Fiscal Federalism in Practice: Four essays on local public service production in Norway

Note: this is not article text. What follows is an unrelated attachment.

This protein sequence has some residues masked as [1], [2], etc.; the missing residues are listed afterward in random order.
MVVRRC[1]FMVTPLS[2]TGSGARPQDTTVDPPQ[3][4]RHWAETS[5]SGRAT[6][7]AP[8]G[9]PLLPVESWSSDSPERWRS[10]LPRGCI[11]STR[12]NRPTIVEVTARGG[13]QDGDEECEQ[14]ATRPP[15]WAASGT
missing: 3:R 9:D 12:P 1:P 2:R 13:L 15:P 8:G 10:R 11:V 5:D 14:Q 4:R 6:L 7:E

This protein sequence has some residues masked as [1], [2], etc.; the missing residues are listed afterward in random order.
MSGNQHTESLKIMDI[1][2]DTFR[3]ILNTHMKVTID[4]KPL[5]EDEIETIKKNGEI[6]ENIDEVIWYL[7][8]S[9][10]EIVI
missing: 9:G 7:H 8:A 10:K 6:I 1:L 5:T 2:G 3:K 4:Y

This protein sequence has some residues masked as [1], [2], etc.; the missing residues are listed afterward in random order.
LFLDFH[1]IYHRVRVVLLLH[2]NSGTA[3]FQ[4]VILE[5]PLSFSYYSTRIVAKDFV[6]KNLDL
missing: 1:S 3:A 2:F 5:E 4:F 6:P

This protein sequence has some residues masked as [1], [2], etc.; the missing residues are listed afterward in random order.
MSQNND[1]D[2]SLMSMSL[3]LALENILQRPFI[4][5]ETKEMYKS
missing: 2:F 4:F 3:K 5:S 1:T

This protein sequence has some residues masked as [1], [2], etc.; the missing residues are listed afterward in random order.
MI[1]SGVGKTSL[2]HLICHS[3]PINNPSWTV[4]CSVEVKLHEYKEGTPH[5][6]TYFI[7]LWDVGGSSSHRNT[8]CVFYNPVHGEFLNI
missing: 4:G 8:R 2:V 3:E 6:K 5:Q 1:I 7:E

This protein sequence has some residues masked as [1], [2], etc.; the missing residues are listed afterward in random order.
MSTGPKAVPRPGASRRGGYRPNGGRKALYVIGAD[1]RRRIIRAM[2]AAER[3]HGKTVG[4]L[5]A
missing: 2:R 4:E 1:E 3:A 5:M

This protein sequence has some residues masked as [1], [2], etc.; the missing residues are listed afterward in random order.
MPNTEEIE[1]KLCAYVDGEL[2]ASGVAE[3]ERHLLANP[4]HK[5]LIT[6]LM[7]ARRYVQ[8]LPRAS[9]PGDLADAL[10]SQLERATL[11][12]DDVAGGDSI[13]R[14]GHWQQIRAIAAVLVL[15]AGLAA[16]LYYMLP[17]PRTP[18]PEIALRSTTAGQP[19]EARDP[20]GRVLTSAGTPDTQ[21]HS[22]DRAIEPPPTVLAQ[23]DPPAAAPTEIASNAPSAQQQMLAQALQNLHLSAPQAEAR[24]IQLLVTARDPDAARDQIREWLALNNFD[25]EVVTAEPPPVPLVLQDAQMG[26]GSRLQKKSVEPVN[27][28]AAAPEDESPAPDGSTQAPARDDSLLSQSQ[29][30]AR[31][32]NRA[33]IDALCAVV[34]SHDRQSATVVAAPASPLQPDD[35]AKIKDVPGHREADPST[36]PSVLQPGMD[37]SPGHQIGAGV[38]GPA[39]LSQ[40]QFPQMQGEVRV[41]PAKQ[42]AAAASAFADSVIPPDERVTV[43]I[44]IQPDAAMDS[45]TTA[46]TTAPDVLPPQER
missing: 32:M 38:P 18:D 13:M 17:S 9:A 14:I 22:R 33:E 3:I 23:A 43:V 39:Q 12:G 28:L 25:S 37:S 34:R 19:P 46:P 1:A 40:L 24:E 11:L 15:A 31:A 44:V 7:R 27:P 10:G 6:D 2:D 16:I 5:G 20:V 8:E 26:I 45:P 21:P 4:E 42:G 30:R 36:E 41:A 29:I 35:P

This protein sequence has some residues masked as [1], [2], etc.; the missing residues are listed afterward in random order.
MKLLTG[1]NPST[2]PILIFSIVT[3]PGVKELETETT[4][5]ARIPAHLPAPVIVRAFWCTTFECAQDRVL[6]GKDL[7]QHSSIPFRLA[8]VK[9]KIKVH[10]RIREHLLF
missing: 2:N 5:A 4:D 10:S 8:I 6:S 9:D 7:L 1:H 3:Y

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The Norwegian public sector appears both centralized and decentralized. On the one hand, municipalities are responsible for a large share of public sector spending, producing a wide range of important welfare services. On the other hand, municipal prioritization is to a large degree controlled by central government. Municipalities are mainly financed by transfers from central government, and the scope for variation in local taxes is limited. Although transfers mainly come as general grants, which in principle allows local prioritization, local service production is regulated by a large set of national legal regulations. The decentralized service production and the use of general grants are clearly inspired by fiscal federalism theory. However, the Norwegian system goes against central theoretical principles. This provides a basis for hypotheses for municipal and individual adaptions. This dissertation consists of four articles where such hypotheses are tested against the empirical reality of Norwegian public sector. Two of the articles concern child care and two concern social assistance. Chapter 2 analyzes the effect of an experiment where 20 Norwegian municipalities had their earmarked grants turned into general grants. Focus is on the child care sector, which at that time had the largest earmarked grant. The empirical analysis shows a small, yet statistically significant, reduction in child care supply among participating municipalities. Chapter 3 concerns the Norwegian child care reform. In 2004, municipalities became responsible for financing private child care institutions at levels corresponding to spending in the municipalities’ own child care. The analysis confirms that municipalities with a higher share of private child care reduced their spending in municipal child care compared to other municipalities. In chapter 4, I analyze the effect of national benefit norms for social assistance. A large number of municipalities adopted the national norms. There is, however, no sign of effect for actual social assistance payments. In chapter 5, I analyze the welfare migration hypothesis and find that social assistance clients migrate to municipalities with higher benefits. As in chapter 4, municipal social assistance generosity is measured by actual payments as opposed to local benefit norms.